A more complex set of reasons for the reopening stems from the emblematic significance of the case itself. In announcing the involvement of federal prosecutors, Assistant Attorney General R. Alexander Acosta noted, “The Emmett Till case stands at the heart of the American civil rights movement. This brutal murder and grotesque miscarriage of justice outraged a nation and helped galvanize support for the modern American civil rights movement. We owe it to Emmett Till, and we owe it to ourselves, to see whether after all these years, some additional measure of justice remains possible.” While some have questioned the timing and motivations of the Justice Department’s proclamation, there is no disagreement with its assessment of the historic consequence of the death of Emmett Till. Till’s murder is one of the most infamous acts of racial violence in the history of the United States; it profoundly changed the scope of racial discourse in ways that still resonate throughout American culture. His death and the ensuing trial attracted worldwide attention and outrage. His funeral drew mourners in numbers in the tens of thousands, and his mother’s memorable insistence on an open-casket viewing resulted in widespread circulation of an unforgettable Jet magazine photo of his pulverized face. A generation has grown up with the tragic image of Emmett Till’s defaced corpse etched in its memory. That image and its racial meaning have engendered countless works in politics, history, journalism, and the arts, from the 1950s to the present.
Till’s mother, Mamie Till-Mobley, aided by scores of civil rights leaders, politicians, and artists, devoted the rest of her life to preserving her child’s legacy through public education and lobbying to reopen the case. Till-Mobley died in 2003. By the time her efforts finally proved fruitful in 2004, the case of Emmett Till had become a symbol not only of this nation’s history of brutality against African-Americans, but also of the inadequacies of the American legal system in redressing past racial injustices.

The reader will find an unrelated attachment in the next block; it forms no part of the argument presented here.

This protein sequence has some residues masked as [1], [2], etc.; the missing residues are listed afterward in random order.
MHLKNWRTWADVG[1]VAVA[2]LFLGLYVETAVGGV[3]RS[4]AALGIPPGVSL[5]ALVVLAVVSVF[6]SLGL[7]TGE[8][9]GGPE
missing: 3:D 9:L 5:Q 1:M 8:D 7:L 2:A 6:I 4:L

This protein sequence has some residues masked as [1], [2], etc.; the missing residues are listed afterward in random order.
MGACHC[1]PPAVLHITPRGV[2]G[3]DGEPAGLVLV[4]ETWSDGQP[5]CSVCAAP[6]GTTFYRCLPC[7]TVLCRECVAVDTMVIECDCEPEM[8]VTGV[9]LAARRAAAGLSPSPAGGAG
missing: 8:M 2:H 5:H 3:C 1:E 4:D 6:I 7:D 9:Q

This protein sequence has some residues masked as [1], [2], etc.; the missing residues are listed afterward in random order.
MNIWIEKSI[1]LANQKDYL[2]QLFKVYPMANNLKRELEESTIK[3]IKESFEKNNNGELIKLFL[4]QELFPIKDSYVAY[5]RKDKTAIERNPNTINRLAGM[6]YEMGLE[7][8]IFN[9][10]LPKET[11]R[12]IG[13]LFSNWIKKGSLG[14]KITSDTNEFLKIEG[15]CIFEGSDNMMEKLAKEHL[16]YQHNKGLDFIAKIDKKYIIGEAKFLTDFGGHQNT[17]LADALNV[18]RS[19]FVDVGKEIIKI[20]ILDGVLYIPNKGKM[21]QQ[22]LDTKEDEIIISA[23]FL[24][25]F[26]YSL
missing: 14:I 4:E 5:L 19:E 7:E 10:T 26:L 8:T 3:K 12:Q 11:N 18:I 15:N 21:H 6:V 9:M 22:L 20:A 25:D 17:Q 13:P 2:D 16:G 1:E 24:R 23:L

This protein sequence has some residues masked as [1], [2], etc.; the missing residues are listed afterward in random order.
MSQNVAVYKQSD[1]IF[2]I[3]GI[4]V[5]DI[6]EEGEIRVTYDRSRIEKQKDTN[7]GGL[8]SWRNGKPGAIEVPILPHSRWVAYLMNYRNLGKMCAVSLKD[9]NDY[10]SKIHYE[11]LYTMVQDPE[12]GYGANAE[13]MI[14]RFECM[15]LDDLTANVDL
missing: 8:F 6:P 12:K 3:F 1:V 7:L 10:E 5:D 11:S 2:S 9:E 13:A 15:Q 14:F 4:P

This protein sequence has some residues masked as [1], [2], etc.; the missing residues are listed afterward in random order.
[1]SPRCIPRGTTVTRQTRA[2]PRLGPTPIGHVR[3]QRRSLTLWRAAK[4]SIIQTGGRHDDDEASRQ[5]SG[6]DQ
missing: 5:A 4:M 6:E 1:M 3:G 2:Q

In my recent work on the significance of this and other revived murder investigations from the civil rights era, I explore a number of questions about the meaning and usefulness of such reopenings. What “measure of justice” is possible after so many years? What legal actions could compensate for such grievous wrongs? Could any outcomes be meaningful in light of the passage of time? Are present-day convictions for long-ago racial crimes anachronistic or compellingly relevant in healing racial divides and addressing current injustices?
There is a deep ambivalence about the revival of long-dormant racial justice claims. On the one hand, these reopenings can be seen as long-delayed opportunities for truth, justice, and closure. But legal aspirations to repair the past must always be tempered by the knowledge that some injuries are irreparable. Moreover, it would be unfortunate if the cathartic effects of convicting elderly white supremacists obscured our ability to see that much hard work lies ahead in the struggle for racial justice.
In this excerpt from my work, I discuss the recently reopened Till case and its significance in American legal history.